Why Not: A Series Sheds the Light on Children Adoption in Egypt

Because Children's Place is Home

Nada (Menna Shalaby) in a scene from “leh laa” series.
Nada (Menna Shalaby) in a scene from “leh laa” series.

Why Not: A Series Sheds the Light on Children Adoption in Egypt

In Egypt, there are many issues that people are not familiar with yet, or they do not accept them depending on old legacies and misconceptions. One of these issues is children’s adoption, either by a family or an unmarried woman. But the issue is more complicated when it comes specifically to a woman who is not married and decides to adopt a child.

Adoption is always a controversial issue in the Arab world, and this used to happen when a family takes the decision, but what will happen if an unmarried woman thinks of that?

Women hear sentences like, “Why are you doing this to yourself? It is a difficult responsibility! You are still young and have a chance to marry! This decision will be an obstacle if someone wants to marry you” and so on!

However, a new Egyptian series challenged those beliefs by presenting the story of an unmarried woman who was attached to a young child at an orphanage and decides to adopt him.

While presenting the last episodes of the series, the Egyptian Ministry of Social Solidarity announced that it had received the largest number of child adoption requests in one year in the history of the ministry, and it stated that it had received more than 2,700 requests after the screening of the series.

"Leh Laa"(Why not) Season 2 stars Menna Shalaby, Ahmed Hatem, Sara Abdelrahman, the child Selim Mostafa and directed by Maryam Abu Auf, was written by Mariam Naoum. This success is the second after Season One which starred actress Amin Khalil and discussed the issue of women's independence.

Nada (Menna Shalaby) and the child yunis (Selim Mostafa) hugging in a scene from “leh laa” series.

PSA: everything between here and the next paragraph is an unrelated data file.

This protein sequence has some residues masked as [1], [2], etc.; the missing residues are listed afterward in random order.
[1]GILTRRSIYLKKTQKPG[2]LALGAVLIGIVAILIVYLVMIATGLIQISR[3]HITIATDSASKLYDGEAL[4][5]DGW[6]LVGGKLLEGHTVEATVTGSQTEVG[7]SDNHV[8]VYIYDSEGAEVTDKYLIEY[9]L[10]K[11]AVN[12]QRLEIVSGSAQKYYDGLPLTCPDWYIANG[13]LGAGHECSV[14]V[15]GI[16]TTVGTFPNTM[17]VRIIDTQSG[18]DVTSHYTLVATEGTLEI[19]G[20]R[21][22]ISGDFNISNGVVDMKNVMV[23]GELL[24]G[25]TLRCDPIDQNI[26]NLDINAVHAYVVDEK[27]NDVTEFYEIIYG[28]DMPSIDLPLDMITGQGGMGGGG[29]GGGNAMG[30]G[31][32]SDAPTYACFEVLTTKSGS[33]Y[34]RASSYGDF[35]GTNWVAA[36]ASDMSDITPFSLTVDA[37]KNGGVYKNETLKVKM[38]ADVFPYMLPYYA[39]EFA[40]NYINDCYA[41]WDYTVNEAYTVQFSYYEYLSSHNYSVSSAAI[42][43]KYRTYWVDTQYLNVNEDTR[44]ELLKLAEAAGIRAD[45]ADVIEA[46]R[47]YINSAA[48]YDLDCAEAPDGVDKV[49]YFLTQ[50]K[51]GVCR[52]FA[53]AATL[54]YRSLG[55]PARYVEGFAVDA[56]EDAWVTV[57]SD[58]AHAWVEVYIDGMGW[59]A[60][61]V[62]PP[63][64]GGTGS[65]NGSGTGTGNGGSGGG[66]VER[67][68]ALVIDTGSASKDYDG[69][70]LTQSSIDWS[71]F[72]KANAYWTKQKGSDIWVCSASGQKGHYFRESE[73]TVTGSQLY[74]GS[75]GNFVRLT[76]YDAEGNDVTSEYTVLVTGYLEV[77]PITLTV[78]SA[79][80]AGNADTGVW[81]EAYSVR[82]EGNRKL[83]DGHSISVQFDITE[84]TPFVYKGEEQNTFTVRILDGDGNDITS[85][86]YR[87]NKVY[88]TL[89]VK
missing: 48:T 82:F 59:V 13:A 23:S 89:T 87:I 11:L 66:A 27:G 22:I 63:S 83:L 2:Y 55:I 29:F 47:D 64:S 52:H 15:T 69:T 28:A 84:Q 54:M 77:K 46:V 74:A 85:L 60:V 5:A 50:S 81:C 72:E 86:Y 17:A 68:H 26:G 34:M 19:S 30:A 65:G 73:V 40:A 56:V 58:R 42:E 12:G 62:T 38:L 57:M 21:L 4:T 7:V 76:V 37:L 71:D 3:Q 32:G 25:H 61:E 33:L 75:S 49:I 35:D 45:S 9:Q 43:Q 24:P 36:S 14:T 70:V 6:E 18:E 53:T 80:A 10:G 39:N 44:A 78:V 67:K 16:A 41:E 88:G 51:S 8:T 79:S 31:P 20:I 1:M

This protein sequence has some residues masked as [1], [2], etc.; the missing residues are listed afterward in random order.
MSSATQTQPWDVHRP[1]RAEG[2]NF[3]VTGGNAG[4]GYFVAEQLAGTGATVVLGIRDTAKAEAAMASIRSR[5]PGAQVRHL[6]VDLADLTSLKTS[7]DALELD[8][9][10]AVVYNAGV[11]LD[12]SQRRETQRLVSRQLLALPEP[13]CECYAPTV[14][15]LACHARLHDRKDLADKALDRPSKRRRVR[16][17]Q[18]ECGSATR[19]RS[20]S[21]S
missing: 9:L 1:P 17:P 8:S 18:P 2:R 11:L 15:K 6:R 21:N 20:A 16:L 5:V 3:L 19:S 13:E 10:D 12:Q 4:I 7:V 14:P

The surprise is that the series accomplished a great hit while screening its first episodes, and many Egyptian viewers interacted with the character by praising her decision in a great change in Egyptian society's attitude towards such issues.

Several reasons push women to choose this way. Most women have the dream of being a mother. They have this attachment towards children, the care they love to introduce, the happiness they feel while seeing them growing up, the instinct they have towards them, but on the other hand, raising a child is not a paved road, it is a decision that changes your life! The heroine of “Leh Laa” series who took this unpaved road is Nada (Menna Shalaby). So how was her story?

Nada, 37, an eye doctor, lives alone in her family's house in a classy neighborhood after her parents died, and her only brother traveled to work in the Gulf countries. From time to time she goes to her rural village, to treat patients and with the flow of events, she decides to adopt a child.


In 1936, the British psychoanalyst John Bowlby, who is known for his pioneering work in attachment theory, was concerned with the disorders of children who grow up in care institutions and orphanages and who appear to have various emotional problems, it seemed to him that such children are unable to love because they lack the opportunity to form a strong attachment with the image of the mother in their early childhood.­

A girl from Nada's village gave birth to a child without being married and for fear of her family, she left her with Nada to protect her. Nada discovered while taking care of the baby (Ahlam) that she needs to feel like a mother. She felt that there is something she is missing and it can make her happier! So why not?

"When the mother gives birth, she experiences a psychological confusion and a storm of changing feelings and hormones, between being happy because of having a baby and being afraid for him. She feels that she has not had the experience and her whole life system changes and differs,"

"The same thing happens with the adoptive mother, with the addition of her facing societal reactions, especially if she is unmarried," Dr. Heba Sobhi, a psychologist and assistant lecturer of clinical psychology at Tanta University told Majalla.

Nada decides to leave the baby girl in an orphanage, then she found out that she is missing her! "She gave a soul to the house," Nada said in a conversation with her friend in one of the episodes.

But while going through the steps, Nada chooses Yunis (Selim Mostafa), another boy in the orphanage, to adopt him. "Ahlam made me realize that I need to be a mother, but Yunis is the one whom my heart chose,"

And the challenges begin.

Nada (Menna Shalaby) studying for the child Yunis (Selim Mostafa) in a scene from “leh laa” series.